Over the past few years, TV had quickly become a hub for exciting new stories, with major players from the film world transitioning over to the small screen. This includes The Social Network director David Fincher, who recently produced and directed Mindhunters on Netflix, in addition to his work developing House of Cards. Mindhunters is a crime drama that revolves around two members of the FBI's infant Behavioral Science Unit in the late 1970s. In typical Fincher style, the series is a slow burn that mostly revolves around dialogue heavy scenes and relatable characters. And its for this reason that series lead Jonathan Groff (Looking, Glee) thinks that it wouldn't fit in a conventional network or cable TV network.
CinemaBlend's Conner Schwerdtfeger spoke to the cast of Mindhunter at Netflix's recent press junket. It's here where Jonathan Groff revealed why Netflix is the perfect home for the series, saying:
As I was watching it back this last week, and I was watching the first episode, which is very slow and the moment of inspiration and whatnot doesn't kick in until they sit down with Ed Kemper it's like boom. But it's so interesting that the idea of interviewing these serial killers and just the whole sort of origin story is so specific. So I understood when I was watching this week thinking about David plotting it all out, and it's like this guy who teaches the hostage negotiation so that he has a specific skillset in talking to people, and when he's teaching hostage negotiation to other people, and then we connect. Watching it all take its time and telling the story as specifically and with as much tracking as you need, that could never happen on a network because you need the Ed Kemper interview to happen three quarters of the way through the first episode, but David could really tell the story he wanted to tell in more of a way that felt more like a novel than a television show.
Jonathan Groff certainly seems to be singing Netflix's praises, especially the control given to directors. This has been a common part of the conversation revolving around Netlix's original programming. The streaming service produces a ton of content, and is free from the logistical restraints that come with traditional TV. With no advertisers needed and the shows void of commercial breaks, directors can use their time more liberally. And for Mindhunters, its allowing the audience and characters to find themselves organically.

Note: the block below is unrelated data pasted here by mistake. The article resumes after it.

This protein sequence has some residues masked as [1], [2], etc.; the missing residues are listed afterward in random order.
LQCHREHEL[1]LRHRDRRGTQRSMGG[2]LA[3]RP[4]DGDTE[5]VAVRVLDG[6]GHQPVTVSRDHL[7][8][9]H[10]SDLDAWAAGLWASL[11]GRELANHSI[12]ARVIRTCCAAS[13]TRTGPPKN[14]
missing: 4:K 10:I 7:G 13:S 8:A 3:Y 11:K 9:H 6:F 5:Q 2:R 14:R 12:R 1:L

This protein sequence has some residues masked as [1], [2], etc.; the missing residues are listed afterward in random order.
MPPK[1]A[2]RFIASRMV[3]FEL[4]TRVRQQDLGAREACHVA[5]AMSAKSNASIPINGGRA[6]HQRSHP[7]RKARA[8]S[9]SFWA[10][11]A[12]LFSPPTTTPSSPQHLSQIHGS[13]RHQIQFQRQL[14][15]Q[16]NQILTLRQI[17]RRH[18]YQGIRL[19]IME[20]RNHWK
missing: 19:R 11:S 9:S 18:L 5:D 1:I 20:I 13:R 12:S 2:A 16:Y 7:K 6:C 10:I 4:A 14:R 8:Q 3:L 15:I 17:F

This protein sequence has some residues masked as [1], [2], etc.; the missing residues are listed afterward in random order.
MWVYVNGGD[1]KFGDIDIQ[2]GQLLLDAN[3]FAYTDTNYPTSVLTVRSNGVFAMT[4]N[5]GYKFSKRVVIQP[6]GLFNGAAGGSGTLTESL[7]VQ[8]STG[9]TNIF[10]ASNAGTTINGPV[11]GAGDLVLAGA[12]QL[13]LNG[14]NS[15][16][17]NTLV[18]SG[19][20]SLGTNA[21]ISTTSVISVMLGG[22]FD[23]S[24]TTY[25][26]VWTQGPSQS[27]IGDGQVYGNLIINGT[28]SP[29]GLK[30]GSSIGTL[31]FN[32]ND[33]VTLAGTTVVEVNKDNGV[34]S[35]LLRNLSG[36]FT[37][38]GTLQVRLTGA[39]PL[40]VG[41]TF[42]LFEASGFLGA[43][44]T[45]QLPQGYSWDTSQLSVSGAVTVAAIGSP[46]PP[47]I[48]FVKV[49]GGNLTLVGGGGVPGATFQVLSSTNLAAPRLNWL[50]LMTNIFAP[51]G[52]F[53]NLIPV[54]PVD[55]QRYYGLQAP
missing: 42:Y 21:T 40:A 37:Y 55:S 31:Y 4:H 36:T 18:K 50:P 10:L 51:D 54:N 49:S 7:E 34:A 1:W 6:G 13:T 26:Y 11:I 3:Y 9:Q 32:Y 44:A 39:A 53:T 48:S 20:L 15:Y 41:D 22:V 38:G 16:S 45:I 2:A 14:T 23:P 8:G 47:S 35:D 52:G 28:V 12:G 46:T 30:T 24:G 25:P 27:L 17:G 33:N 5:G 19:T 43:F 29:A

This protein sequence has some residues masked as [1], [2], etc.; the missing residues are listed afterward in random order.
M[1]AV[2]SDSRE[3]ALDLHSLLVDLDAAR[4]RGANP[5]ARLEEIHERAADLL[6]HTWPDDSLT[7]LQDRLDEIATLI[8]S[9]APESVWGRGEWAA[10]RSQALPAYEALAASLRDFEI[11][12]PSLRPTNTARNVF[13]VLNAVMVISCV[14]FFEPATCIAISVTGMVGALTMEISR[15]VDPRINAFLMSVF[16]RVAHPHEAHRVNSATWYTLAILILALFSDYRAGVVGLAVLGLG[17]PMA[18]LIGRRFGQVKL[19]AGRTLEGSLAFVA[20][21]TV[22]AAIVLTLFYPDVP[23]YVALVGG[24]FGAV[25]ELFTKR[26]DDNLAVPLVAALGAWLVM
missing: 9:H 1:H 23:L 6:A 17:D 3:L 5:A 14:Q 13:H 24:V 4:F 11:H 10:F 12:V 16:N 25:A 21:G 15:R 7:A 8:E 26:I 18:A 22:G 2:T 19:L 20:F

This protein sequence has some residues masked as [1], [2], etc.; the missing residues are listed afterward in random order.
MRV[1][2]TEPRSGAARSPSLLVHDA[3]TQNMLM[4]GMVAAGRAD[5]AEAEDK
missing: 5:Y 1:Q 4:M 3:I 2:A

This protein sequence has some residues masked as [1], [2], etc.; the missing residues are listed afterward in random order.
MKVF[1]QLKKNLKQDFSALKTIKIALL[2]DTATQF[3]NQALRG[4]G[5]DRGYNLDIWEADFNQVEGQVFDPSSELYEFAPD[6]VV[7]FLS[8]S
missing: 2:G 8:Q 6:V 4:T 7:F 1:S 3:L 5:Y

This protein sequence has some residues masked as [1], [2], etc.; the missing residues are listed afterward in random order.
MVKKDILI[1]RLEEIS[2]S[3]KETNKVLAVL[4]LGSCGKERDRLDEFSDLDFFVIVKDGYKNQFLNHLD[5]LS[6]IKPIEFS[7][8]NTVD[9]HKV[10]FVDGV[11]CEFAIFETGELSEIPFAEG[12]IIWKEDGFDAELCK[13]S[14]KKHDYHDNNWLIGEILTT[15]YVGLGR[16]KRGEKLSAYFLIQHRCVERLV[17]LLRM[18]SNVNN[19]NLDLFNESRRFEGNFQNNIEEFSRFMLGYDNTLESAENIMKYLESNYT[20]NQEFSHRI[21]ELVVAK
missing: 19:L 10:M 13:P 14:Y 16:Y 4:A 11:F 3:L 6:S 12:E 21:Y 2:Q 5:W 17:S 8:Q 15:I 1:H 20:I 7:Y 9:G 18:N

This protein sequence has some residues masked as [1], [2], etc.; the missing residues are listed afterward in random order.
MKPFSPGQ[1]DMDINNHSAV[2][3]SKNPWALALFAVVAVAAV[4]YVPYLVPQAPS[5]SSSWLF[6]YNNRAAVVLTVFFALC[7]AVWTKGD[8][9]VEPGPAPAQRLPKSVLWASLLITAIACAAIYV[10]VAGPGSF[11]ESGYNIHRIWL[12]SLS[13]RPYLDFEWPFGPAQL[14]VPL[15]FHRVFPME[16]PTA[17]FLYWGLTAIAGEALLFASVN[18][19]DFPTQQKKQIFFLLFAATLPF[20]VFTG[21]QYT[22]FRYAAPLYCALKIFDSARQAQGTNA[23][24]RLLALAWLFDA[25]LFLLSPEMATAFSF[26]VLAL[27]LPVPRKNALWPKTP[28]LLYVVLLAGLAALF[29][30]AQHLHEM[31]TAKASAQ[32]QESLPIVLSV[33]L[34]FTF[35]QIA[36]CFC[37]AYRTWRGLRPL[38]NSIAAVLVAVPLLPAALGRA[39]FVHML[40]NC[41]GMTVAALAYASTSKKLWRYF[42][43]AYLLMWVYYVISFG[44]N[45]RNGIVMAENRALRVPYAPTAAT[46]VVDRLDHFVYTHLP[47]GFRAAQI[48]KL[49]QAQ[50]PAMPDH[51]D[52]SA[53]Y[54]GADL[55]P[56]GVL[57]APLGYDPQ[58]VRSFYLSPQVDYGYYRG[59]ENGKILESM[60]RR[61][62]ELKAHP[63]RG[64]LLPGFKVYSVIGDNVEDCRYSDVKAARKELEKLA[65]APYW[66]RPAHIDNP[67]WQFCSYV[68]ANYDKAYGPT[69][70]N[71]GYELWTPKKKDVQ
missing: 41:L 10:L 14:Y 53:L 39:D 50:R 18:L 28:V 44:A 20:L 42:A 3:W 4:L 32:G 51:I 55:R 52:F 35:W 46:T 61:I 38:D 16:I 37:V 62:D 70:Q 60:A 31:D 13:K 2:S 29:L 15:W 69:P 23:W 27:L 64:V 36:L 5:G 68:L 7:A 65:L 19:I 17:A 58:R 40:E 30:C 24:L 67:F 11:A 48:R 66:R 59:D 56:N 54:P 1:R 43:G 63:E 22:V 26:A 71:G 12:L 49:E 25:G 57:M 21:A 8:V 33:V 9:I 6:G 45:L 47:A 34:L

Holt McCallany is the other series lead, and spoke to the difference between Mindhunters and network TV as well. Specifically, that the pacing can be slowed and scenes can be longer and more exploratory.
I've had both experiences, I just remembered one day we were shooting in Pittsburgh and we were sharing stage with another show that was a network show. The writer of that show happened to be an old friend of mine and he's a big fan of David Fincher's. So he came to me and he said 'do you think David would allow me to come to the set and watch one afternoon.' So I asked David and he said it was OK and the guy sat behind the monitors all day long one day, and it was the scene where we were interviewing Richard Speck, and it's a very long scene, like a ten page scene. And It's ten pages of three guys sitting around a table talking. And he watched all afternoon and at the end of its he took me aside and said 'Holt, that was an amazing thing to watch, because on my show I couldn't even turn in a scene that was longer than four pages.'
This is another perk of streaming services like Netflix, Hulu, or Amazon. Because acts don't need to be cut in order to facilitate advertising, moments don't need to be as rushed. Mindhunters is mostly made up of longer scenes, especially when it comes down to Holden and Bill's interviews with various psychopaths.